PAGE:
Automated external defibrillators, or AEDs, are the only product that can stop sudden cardiac arrest (SCA) from becoming sudden cardiac death. AEDs were designed to be easily placed in public gathering places, and as such, are smaller and more portable than their counterparts in hospitals. Because of this, and because they may be needed in an area where there is no electric outlet, AEDs
are powered by batteries. It can be said that AED batteries are one of the most important components of an AED unit; without a battery, the AED will not work.
AED Battery By Brand
AED Brands carries replacement batteries for the following AED devices:
- Philips Onsite, FRx, Hearstart FR2 and Forerunner AEDs
- Defibtech Long-Life, Standard and View AEDs
- Cardiac Science Powerheart, G3, G3 Pro, Survivalink FirstSave and Firstsave AEDs
- Heartsine Samaritan AED
- Physio Control (formerly Medtronic) LIFEPAK 500, 1000, 12 (SLA, NiCD and Li-ion)), 15, LP 20e and CR Plus AEDs
- Zoll AED Plus, Pro, Pro Smart and Pro SurePower
Ensure Your AED Battery Is Charged
An AED battery can come in two forms – rechargeable and non-rechargeable. AED Brands carries both types of defibrillator batteries, as well as battery chargers. An important part of any AED program is ensuring that your AED battery is charged and in working order; it can be a matter of life and death.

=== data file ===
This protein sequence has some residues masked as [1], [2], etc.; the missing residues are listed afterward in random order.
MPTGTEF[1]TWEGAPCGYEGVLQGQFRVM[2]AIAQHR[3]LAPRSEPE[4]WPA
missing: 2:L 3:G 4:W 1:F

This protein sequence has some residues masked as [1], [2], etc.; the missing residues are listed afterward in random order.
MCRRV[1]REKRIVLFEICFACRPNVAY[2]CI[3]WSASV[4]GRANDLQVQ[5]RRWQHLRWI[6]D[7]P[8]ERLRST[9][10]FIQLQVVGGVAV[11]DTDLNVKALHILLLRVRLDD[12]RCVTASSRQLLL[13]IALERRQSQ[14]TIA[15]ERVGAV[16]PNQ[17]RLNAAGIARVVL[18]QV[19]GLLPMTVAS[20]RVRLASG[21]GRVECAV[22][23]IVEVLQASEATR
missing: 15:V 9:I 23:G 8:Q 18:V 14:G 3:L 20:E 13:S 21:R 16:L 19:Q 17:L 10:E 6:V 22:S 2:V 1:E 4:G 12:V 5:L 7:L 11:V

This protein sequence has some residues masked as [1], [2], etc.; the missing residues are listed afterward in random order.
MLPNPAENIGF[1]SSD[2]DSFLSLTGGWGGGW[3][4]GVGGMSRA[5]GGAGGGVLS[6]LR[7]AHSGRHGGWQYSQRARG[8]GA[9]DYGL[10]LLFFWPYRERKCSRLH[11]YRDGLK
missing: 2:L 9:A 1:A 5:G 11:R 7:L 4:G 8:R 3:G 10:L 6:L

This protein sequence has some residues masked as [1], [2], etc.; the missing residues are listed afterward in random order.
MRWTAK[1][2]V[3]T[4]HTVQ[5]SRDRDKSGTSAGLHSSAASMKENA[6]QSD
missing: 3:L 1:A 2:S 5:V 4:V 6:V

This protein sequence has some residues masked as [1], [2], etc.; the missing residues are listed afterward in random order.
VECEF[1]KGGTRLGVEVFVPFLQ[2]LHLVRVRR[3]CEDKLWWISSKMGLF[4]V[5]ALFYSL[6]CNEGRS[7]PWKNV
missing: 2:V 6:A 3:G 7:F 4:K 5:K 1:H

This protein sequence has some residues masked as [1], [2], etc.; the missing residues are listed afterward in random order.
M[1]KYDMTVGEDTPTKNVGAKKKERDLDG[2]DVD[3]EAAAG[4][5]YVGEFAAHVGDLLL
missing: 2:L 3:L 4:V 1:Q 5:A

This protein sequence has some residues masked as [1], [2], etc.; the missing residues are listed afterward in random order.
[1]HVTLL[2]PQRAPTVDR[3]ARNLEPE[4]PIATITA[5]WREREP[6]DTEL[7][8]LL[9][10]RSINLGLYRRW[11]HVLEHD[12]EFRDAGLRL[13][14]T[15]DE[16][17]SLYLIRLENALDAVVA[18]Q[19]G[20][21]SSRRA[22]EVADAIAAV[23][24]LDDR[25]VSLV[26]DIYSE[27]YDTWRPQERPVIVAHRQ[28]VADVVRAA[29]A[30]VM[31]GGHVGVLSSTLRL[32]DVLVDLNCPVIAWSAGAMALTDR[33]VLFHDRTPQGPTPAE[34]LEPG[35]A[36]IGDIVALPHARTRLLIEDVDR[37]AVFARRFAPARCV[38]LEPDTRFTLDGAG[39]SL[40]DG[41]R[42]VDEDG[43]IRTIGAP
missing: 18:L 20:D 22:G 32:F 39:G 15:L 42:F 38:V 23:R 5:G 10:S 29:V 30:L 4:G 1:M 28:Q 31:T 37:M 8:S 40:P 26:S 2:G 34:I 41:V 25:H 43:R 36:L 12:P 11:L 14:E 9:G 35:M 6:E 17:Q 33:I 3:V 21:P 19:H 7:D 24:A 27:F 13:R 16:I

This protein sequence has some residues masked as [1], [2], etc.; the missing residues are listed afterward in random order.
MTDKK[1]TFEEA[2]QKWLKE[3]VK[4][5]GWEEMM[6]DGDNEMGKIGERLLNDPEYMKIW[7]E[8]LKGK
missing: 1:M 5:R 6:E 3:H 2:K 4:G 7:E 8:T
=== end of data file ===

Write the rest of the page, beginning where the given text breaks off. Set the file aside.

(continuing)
This became all too clear on Saturday, June 25, 2011, when a member of the Balance Gym in Washington, DC collapsed and died. A witness to the tragedy said that during the resuscitation attempt, it was discovered that the AED’s batteries were dead and had been removed from the unit. Pete Piringer, the DC Fire and Emergency Medical Services Department spokesperson, said, “It is critical the [AED] batteries and pads
are checked on a regular basis. Your pads may be one or two years old and possibly even expired.”
Test Your AED Battery
He also said that automated external defibrillators are useless if they are not maintained properly. This includes having a regularly scheduled AED battery test, to make sure the battery is fully charged and ready for use. It is unclear whether the victim would have survived even if the AED batteries had been working; however, no one will ever know.
All fifty states and the District of Columbia have enacted some form of legislation to encourage businesses, such as health clubs, schools, golf courses and other public gathering places like airports and convention centers, to provide AEDs on their premises. However, the District of Columbia does not require private health clubs to have working AEDs onsite.
SCA is an urgent medical emergency, because the time from the victim’s collapse to the time of brain damage or death can be as short as five minutes. Most SCA victims do not survive if not treated by an AED in less than ten minutes.
Studies estimate that nearly 400,000 Americans suffer sudden cardiac arrest each year. This number includes all ages, from infants to the elderly. To help save these victims, AEDs and working AED batteries are needed where people gather; they need to be regularly maintained and checked to ensure that if and when an SCA emergency happens, the AED battery will be ready to power the AED and hopefully restart the victim’s heart.